April 25, 2021

How Shall I Repay the Goodness of the Lord?

Do not be afraid. Hell is angry because Christ is risen from the dead and has destroyed death by death.  When Satan can no longer vent against us, he vents himself against those we most love. For all of this, do not think that the Lord is indifferent — this is a great mercy, for HE is leading those we love into truth about about the world, the meaning of life and the mercy of God. So we go forward on the pathway of life sent by the Risen Lord. We do not go alone. And you, with your great love and fire tried faith, are the instrument by which the Holy Spirit will make your friends strong and invincible to evil.

Great is the mystery of our religion - more powerful than sin and death! In Psalm 116, we find a prayer offered by a soul entangled by death and who realizes that everyone suffers from a lack of integrity. In the face of all this evil, this soul sees the salvation of the Lord and gives thanks, "How can I repay the Lord for his goodness to me?" Such is the greatness of our faith - we can see past evil and death, and believe in the salvation that God's love is working out in our lives even when it seems most impossible. 

The Lord has permitted your afflictions for reasons that we cannot understand on this side of heaven.  Many young adults have similar struggles, and these are all especially augmented by the COVID policies of shelter in place. For many reasons, this present generation suffers from an excess of technology - and as a whole, our culture has come to worship the works of its hands, the machines that we give dominion over us. In exchange to the homage we pay to our technology (personal communication, medical, transportation), these machines have provided illusions of power and control - fantasies about life and about oneself.  These fantasies might distract us for a while but they do not offer firm enough ground for the weight of human existence.  The current crisis makes this known.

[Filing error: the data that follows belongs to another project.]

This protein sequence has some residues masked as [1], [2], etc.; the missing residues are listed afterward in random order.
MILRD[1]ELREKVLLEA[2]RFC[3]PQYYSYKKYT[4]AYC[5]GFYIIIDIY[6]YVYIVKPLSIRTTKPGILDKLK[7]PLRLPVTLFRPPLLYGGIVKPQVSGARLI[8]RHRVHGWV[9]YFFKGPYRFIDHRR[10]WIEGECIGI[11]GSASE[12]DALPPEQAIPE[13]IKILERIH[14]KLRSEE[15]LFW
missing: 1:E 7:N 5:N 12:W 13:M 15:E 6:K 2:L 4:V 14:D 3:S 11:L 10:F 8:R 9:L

Because of imprudent policies and political games, a certain darkness has settled over our lives. Social enmity seems to have sway over our interpretation of our neighbor's actions. We swell with righteous indignation and justify to ourselves the condemnatory spirit and social fear that we indulge. We judge one another with a certain harshness and find it difficult to be gracious and forgiving. This lack of mercy effects the next generation in ways that we do not understand. 

Cut off from friends and their old way of life, deep down pain that our young people were trying to avoid now surfaces. The illusions of life have been taken away and self-delusions about one's own purpose have been lifted. The intoxications of boorish entertainment and selfish indulgence are sobered. Now the terrible nakedness and awareness of deep pain emerges — and by ourselves, we cannot know how to deal with this. Not only our psychology and body, but even the deepest recesses of our hearts are at risk. This is why during COVID and shelter in place, there is so much abuse, depression, anxiety, and addiction because their is also so much un-dealt with sin, guilt and shame. Sometimes, there is even temptations to self-destruction and for some, they lose confidence that there is relief from these torments. Here, the evil one is also at work — testing us and our peers, angrily sifting us like wheat, prowling like a lion ready to devour us. We are, as prays the psalmist, entangled in death -- but we are not alone or without hope.